By Micheal Rios, Tulalip News
According to the World Health Organization, over 800,000 people die by suicide annually, representing 1 person every 40 seconds. It is the 2nd leading cause of death in the world for those aged 15-24 years old, and suicide among males is 4x higher than among females.
Taking one’s own life is the result of a convergence of risk factors including psychological and social risk factors often combined with experiences of trauma and loss. Although an often taboo subject, one of the best preventative measures is breaking the silence and encouraging those in distress to tell their own story in their own way and at their pace.
Tulalip is all too familiar with suicide, especially among the younger generation. By engaging in active listening and reaching out to those who are vulnerable we can build a more resilient and stronger community. On September 10, more than 150 supportive individuals came together to observe and publicize National Suicide Prevention Day with a community strengthening Warrior Walk.
Wearing bright yellow shirts, the symbolic color for suicide prevention, with bold text that read ‘I am alive and strong’, the group convened at the Dining Hall. While there, all concerned citizens had an opportunity to create signs with positive affirmations and empowering messages, such as ‘believe in yourself, ‘help others succeed’, and ‘you are loved’. While most signs were uplifting in nature, some were more heartfelt by being dedicated to the memories of loved ones taken too soon by suicide.
“[This] walk is a suicide prevention walk in honor of prevention month. We named it Warrior Walk because we are warriors,” explained youth councilmember Marisa Joseph. “It was attended by tribal members and family members who have been affected by suicide.
“This is important to me because suicide has affected the Tribes and my life, personally,” she added. Marisa walked with a sign that read ‘in loving memory of Michael Lee Joseph, 34’.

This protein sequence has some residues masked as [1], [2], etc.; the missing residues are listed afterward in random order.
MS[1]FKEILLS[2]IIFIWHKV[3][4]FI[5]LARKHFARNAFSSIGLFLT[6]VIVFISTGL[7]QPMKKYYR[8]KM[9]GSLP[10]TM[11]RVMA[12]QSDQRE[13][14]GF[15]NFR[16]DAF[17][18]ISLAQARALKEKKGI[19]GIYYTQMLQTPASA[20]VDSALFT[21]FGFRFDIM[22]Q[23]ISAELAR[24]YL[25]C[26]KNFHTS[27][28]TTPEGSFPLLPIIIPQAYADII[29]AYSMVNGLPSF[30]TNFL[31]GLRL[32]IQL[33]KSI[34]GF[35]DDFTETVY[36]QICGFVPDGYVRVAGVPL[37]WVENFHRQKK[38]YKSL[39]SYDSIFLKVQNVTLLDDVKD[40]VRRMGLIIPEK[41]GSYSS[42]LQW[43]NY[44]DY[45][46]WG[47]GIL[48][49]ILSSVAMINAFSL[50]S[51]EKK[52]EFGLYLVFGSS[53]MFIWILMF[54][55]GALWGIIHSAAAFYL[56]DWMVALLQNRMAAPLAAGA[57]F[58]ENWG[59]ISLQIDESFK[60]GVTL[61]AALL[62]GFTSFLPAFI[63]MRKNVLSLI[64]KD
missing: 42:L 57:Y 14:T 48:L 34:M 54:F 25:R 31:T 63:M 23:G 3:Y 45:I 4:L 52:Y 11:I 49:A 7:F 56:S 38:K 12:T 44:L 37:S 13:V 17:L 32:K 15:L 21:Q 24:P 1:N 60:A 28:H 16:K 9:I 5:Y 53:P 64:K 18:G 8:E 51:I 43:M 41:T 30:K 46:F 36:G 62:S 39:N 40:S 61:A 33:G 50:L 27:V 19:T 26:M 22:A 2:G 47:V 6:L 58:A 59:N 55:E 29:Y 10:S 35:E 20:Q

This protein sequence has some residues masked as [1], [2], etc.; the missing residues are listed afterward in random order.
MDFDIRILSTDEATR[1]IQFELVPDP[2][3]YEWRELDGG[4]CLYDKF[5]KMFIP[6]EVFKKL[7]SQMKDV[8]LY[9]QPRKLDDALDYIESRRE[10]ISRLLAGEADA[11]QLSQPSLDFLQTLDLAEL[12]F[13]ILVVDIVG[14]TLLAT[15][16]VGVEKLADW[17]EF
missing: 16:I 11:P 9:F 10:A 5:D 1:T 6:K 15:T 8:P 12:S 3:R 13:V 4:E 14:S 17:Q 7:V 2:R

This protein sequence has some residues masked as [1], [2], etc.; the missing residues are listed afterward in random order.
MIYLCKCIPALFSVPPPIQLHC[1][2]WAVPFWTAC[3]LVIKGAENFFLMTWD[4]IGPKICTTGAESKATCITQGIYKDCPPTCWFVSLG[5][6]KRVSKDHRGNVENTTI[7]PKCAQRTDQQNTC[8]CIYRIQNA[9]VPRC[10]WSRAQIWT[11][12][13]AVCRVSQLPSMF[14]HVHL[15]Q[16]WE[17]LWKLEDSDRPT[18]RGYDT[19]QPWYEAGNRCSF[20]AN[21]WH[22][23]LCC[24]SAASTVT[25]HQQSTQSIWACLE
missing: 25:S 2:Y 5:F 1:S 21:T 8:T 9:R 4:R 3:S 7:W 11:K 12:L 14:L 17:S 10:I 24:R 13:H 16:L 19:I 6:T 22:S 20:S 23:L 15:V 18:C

In collaboration with Community Health, Education, Youth Council and other departments, all were welcome to attend the powerful walk for suicide prevention and awareness. Whether an individual’s reason was in memory of loved ones lost, in support of those who struggle in silence, or to showcase strength and empowerment, the yellow tidal wave that started at the Dining Hall and ended at the Early Learning Academy’s gymnasium meant a great deal to those who needed it.
“To me, the Warrior Walk meant healing, not only for individuals but for our community,” shared walk participant Shawn Sanchey. “It’s bringing our strength together to help uplift one another. It showed our youth and our people that they’re loved and the community is always there for you. It’s important to me our younger generation understands that we are always here for them.”
Reaching out to those most at risk in the community is critical to preventing self-harm. If you are worried about someone, please reach out and ask them, “are you okay?” By simply checking in with them and offering non-judgmental support you can make a difference. It is important to know that people in distress are often not looking for specific advice, but merely to be listened to with compassion and empathy.
“Walking together in strength and support for the youth, our elders and community members in need of healing is unity,” said Seilavena Williams, patient support executive assistant. “[There are] so many departments and divisions working together with our community in mind. By coming together the community members could feel that they are welcomed, supported and loved.”
The National Suicide Prevention Lifeline 1-800-273-8255 is a crisis resource that provides free and confidential support 24/7. Suicide is not inevitable for anyone. By starting the conversation, providing support, and directing help to those who need it, we can prevent suicides and save lives together.